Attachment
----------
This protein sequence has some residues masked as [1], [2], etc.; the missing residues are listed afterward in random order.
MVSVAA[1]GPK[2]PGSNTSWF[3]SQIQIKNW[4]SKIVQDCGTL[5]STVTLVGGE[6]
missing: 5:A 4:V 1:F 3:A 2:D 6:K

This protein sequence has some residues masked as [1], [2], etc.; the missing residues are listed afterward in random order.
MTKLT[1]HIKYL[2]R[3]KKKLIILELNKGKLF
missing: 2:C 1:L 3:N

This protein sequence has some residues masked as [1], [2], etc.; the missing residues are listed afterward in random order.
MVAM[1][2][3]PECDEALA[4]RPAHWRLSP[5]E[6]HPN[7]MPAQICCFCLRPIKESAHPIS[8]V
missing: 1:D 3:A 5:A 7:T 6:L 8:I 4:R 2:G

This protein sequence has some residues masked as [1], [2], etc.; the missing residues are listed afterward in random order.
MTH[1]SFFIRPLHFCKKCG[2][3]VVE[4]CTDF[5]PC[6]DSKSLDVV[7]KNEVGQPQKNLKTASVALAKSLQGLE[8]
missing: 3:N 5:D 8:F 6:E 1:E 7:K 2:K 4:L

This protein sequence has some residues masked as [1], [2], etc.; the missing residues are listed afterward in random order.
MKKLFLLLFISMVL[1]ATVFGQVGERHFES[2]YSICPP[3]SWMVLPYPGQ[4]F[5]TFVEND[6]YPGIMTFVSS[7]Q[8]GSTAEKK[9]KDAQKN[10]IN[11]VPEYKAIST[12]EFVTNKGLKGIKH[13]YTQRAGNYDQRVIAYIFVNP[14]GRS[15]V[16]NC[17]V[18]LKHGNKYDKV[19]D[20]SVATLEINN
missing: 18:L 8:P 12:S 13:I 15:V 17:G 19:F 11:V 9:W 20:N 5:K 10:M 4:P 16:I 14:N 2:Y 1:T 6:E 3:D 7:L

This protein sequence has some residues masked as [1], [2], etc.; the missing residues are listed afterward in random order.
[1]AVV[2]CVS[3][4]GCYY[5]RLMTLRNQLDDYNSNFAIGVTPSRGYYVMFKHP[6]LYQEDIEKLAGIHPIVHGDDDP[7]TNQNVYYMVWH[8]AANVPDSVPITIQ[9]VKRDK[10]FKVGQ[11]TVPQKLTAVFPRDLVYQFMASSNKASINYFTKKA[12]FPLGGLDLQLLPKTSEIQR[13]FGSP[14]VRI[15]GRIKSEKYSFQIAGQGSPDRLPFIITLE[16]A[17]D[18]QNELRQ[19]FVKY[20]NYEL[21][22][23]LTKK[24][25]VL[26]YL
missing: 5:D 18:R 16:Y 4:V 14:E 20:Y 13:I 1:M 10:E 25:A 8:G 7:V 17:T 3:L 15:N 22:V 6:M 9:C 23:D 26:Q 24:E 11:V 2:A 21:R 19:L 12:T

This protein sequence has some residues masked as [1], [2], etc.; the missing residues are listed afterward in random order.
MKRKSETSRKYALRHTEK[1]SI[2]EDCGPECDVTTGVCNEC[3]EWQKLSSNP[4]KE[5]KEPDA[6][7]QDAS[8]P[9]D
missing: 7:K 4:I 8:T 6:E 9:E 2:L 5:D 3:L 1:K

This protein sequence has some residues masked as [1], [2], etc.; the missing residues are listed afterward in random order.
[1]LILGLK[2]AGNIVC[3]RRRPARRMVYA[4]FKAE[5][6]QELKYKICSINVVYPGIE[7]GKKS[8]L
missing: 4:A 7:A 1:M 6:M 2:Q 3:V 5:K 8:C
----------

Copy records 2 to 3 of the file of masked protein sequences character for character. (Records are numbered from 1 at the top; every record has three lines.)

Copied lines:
This protein sequence has some residues masked as [1], [2], etc.; the missing residues are listed afterward in random order.
MTKLT[1]HIKYL[2]R[3]KKKLIILELNKGKLF
missing: 2:C 1:L 3:N

This protein sequence has some residues masked as [1], [2], etc.; the missing residues are listed afterward in random order.
MVAM[1][2][3]PECDEALA[4]RPAHWRLSP[5]E[6]HPN[7]MPAQICCFCLRPIKESAHPIS[8]V
missing: 1:D 3:A 5:A 7:T 6:L 8:I 4:R 2:G